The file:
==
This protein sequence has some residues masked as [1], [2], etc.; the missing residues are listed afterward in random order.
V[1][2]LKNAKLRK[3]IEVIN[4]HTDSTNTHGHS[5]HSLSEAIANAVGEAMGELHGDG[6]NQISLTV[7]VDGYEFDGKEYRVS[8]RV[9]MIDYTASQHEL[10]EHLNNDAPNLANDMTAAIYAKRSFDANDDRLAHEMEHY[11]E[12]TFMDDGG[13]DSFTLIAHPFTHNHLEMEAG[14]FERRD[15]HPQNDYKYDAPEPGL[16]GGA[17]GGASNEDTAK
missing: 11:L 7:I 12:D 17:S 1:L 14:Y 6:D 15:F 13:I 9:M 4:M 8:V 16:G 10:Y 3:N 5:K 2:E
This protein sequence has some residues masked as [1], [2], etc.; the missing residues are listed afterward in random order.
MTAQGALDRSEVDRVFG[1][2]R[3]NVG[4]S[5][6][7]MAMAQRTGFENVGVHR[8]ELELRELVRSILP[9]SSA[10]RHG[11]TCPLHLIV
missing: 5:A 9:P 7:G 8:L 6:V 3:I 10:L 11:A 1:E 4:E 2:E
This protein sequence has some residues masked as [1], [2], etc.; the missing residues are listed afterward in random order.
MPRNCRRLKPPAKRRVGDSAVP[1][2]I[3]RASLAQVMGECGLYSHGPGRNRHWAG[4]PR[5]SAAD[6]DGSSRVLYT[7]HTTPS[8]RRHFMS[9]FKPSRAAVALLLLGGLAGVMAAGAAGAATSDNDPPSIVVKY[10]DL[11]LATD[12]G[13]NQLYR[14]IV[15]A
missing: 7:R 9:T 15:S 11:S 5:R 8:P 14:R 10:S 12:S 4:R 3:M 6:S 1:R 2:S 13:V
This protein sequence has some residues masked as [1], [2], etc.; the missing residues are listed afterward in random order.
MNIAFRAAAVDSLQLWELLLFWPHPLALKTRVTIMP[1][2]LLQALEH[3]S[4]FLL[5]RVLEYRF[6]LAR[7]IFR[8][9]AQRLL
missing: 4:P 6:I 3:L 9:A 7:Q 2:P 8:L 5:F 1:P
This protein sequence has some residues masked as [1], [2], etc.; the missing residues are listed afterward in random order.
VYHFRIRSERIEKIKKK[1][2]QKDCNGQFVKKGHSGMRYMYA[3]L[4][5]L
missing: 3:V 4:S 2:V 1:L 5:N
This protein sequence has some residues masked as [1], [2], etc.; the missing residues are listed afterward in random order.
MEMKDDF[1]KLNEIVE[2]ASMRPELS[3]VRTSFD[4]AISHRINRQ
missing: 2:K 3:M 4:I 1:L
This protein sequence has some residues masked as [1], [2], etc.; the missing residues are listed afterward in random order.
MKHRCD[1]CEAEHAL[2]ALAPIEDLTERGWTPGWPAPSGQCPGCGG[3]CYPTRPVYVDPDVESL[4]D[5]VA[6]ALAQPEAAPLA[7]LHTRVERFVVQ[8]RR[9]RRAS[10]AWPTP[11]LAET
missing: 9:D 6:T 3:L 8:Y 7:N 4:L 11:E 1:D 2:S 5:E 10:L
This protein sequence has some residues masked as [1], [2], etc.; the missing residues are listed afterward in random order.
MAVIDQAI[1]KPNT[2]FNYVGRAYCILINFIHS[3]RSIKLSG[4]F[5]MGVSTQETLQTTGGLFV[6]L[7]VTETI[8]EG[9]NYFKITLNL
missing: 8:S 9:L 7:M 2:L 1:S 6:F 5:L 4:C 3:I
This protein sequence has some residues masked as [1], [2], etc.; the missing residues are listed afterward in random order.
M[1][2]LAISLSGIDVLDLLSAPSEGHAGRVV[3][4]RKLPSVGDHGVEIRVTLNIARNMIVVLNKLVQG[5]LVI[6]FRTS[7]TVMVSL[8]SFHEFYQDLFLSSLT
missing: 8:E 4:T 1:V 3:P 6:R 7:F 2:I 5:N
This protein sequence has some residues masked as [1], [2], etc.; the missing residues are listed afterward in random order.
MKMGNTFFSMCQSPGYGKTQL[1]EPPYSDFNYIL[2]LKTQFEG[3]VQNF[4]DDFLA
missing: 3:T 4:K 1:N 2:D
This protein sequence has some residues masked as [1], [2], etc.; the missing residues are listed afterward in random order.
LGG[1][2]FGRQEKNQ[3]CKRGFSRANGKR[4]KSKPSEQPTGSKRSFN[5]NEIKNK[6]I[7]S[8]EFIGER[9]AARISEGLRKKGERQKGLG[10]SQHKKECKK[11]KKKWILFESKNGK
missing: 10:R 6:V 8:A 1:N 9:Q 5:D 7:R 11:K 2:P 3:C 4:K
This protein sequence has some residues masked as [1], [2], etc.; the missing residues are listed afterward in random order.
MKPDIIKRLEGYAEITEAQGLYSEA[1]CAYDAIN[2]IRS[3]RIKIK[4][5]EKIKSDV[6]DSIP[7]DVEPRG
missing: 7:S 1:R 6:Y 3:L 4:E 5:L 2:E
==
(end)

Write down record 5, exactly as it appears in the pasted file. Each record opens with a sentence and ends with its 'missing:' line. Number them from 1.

This protein sequence has some residues masked as [1], [2], etc.; the missing residues are listed afterward in random order.
VYHFRIRSERIEKIKKK[1][2]QKDCNGQFVKKGHSGMRYMYA[3]L[4][5]L
missing: 3:V 4:S 2:V 1:L 5:N